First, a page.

America’s Immigration Problem

Popular Economics Weekly

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CalculatedRiskBlog

The Calculated Risk graph says it best in the Labor Department’s latest Job Openings and Labor Turnover Survey (JOLTS). There are still about one million more job openings (yellow line) than hires (blue line). There have been more openings than hires since January 2015, according to Calculated Risk.

This tells us several things about the U.S. economy. Firstly, America has a skilled labor shortage because technological innovation exceeds the existing labor force—in fact throughout its history.

America is still a young country in many ways, and our birthrate is declining. This is in contrast to older developed and developing countries in Europe and Asia that have had labor surpluses existing before the various technological revolutions.

Secondly, it is why we so badly need new immigrants to fill those vacancies. Therefore restricting immigration is counter-productive in so many ways. It restricts the growth of our labor force, which directly affects economic growth, and denies America’s history as the land of opportunity. America was founded by immigrants, and it is immigrants that contribute new ideas as well as new blood to our creative mix.

Lastly, the huge gap between job hires and openings tells us there shouldn’t be a fear of recession, or even a significant slowdown, for maybe years to come. Why? Job openings continue to far exceed the six million looking for work, according to the (BLS).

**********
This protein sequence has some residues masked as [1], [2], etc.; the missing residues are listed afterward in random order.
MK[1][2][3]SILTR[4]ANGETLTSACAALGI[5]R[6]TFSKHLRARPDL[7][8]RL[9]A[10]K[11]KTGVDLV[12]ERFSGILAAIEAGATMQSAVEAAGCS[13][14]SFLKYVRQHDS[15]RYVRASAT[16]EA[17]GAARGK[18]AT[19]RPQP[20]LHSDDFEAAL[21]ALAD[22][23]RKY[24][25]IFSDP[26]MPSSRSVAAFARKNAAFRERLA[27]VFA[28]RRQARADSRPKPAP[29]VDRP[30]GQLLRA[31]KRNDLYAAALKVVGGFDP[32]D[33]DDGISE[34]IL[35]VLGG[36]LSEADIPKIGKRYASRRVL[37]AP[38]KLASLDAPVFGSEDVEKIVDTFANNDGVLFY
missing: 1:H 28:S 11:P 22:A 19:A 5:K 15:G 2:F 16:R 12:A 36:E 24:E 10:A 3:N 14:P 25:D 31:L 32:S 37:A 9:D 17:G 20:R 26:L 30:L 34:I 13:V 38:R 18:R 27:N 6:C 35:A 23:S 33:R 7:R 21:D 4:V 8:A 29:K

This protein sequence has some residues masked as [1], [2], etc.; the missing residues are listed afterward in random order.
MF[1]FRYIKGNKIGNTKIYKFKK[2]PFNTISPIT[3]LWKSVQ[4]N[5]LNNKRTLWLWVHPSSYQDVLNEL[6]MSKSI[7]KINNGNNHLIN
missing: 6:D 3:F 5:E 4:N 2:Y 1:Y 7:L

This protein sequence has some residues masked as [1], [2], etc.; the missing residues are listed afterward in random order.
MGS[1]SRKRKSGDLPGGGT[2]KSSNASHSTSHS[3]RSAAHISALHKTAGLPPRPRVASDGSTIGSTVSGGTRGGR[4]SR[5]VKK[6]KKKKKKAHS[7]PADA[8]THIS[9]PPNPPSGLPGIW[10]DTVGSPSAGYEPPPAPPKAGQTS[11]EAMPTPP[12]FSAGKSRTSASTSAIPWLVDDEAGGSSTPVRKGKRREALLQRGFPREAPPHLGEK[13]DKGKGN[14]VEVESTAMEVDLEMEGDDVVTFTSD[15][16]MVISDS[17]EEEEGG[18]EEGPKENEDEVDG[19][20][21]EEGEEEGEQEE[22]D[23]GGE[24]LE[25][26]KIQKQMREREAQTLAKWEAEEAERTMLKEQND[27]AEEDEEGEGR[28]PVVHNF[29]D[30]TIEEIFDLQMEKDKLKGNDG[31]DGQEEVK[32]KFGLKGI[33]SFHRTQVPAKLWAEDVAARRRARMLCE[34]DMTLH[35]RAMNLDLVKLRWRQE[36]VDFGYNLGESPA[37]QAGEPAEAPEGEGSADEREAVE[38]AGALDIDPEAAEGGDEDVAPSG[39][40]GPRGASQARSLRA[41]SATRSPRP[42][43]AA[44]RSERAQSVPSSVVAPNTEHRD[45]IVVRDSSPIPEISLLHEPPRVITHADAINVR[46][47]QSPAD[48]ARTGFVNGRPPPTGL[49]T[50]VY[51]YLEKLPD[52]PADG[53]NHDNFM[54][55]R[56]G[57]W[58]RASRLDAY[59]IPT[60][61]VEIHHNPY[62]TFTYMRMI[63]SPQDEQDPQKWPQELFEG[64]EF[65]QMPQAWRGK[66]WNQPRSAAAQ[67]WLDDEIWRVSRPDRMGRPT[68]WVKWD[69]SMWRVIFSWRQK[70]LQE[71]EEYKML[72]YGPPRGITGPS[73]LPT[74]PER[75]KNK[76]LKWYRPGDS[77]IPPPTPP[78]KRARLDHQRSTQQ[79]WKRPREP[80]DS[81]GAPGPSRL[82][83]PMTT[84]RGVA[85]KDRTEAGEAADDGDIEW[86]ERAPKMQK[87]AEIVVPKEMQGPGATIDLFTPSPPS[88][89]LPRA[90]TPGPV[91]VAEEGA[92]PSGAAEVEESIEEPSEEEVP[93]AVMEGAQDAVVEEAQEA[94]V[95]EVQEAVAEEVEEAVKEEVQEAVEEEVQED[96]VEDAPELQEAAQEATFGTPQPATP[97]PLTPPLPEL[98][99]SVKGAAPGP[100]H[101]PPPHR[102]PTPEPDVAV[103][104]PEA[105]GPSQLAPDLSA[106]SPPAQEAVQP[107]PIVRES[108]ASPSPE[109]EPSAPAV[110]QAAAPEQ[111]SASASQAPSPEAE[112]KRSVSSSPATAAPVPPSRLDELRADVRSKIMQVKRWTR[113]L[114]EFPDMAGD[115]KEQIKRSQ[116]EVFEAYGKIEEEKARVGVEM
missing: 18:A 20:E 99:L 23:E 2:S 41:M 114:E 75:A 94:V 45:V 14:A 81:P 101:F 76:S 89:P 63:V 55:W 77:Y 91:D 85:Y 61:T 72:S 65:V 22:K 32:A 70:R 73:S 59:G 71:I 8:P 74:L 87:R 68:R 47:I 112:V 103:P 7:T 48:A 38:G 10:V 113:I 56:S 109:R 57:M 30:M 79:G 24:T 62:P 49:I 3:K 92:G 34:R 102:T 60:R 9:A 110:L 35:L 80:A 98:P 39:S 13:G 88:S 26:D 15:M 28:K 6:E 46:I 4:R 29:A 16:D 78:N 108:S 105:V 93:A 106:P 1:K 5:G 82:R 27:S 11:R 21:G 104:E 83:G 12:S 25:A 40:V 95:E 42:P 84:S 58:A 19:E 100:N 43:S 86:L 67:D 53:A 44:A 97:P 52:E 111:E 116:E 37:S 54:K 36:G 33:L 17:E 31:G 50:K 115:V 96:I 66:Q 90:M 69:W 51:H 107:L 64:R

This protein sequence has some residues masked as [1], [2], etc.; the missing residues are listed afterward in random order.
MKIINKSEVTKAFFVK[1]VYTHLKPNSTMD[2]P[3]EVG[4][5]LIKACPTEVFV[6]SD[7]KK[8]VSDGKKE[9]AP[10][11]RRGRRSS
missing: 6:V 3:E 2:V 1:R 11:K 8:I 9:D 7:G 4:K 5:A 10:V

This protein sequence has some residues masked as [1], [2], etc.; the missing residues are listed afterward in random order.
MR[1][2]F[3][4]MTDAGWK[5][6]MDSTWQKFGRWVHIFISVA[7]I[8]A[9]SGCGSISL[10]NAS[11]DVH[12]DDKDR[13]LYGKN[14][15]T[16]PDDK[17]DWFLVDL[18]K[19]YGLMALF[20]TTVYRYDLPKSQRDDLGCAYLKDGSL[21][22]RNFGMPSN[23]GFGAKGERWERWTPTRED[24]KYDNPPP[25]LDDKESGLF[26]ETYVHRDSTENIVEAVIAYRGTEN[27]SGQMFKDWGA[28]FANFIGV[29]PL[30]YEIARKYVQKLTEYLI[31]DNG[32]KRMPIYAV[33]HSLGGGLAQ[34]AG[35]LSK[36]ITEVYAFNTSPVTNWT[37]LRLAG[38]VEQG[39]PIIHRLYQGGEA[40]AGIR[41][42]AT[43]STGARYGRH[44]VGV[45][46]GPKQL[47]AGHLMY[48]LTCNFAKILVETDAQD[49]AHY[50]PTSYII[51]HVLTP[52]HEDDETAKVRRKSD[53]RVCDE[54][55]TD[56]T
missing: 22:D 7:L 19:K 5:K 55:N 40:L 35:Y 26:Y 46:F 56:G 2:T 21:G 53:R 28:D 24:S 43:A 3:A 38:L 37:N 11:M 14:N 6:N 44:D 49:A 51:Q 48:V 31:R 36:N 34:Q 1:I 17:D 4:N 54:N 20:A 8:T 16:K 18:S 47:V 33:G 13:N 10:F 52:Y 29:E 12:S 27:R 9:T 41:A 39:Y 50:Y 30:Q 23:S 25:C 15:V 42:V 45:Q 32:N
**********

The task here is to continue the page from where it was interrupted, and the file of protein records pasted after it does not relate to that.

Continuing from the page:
The number of job openings fell to 6.9 million on the last business day of November, the U.S. Bureau of Labor Statistics (BLS) reported today. Over the month, hires edged down to 5.7 million, quits edged down to 3.4 million, and total separations were little changed at 5.5 million. Within separations, the quits rate and the layoffs and discharges rate were unchanged at 2.3 percent and 1.2 percent, respectively. This release includes estimates of the number and rate of job openings, hires, and separations for the nonfarm sector by industry and by four geographic regions.

The BLS said large numbers of hires and separations occur every month throughout the business cycle. When the number of hires exceeds the number of separations, employment rises, even if the hires level is steady or declining. Conversely, when the number of hires is less than the number of separations, employment declines, even if the hires level is steady or rising.

And over the 12 months ending in November, hires totaled 68.0 million and separations totaled 65.6 million, yielding a net annual employment gain of 2.4 million. (These totals include workers who may have been hired and separated more than once during the year.)

So U.S. economic growth should continue to perk along, even if it slows to the historical rate of 2 percent that has prevailed since the end of the Great Recession. It may never climb above that rate without more workers joining the workforce, and there is more public sector investment. We know what those investments should be—infrastructure modernization, improving educational opportunities, combating global warming, etc.—that would give a big boost to labor productivity as well.

The ideal would be to spend more in public investments, but if congress can’t agree on more spending, either American households increase their number of offspring (which is highly unlikely) and/or we reverse the current administration’s anti-immigration policies.

Harlan Green © 2019

Follow Harlan Green on Twitter: https://twitter.com/HarlanGreen

About populareconomicsblog

Harlan Green is editor/publisher of PopularEconomics.com, and content provider of 3 weekly columns to various blogs--Popular Economics Weekly and The Huffington Post
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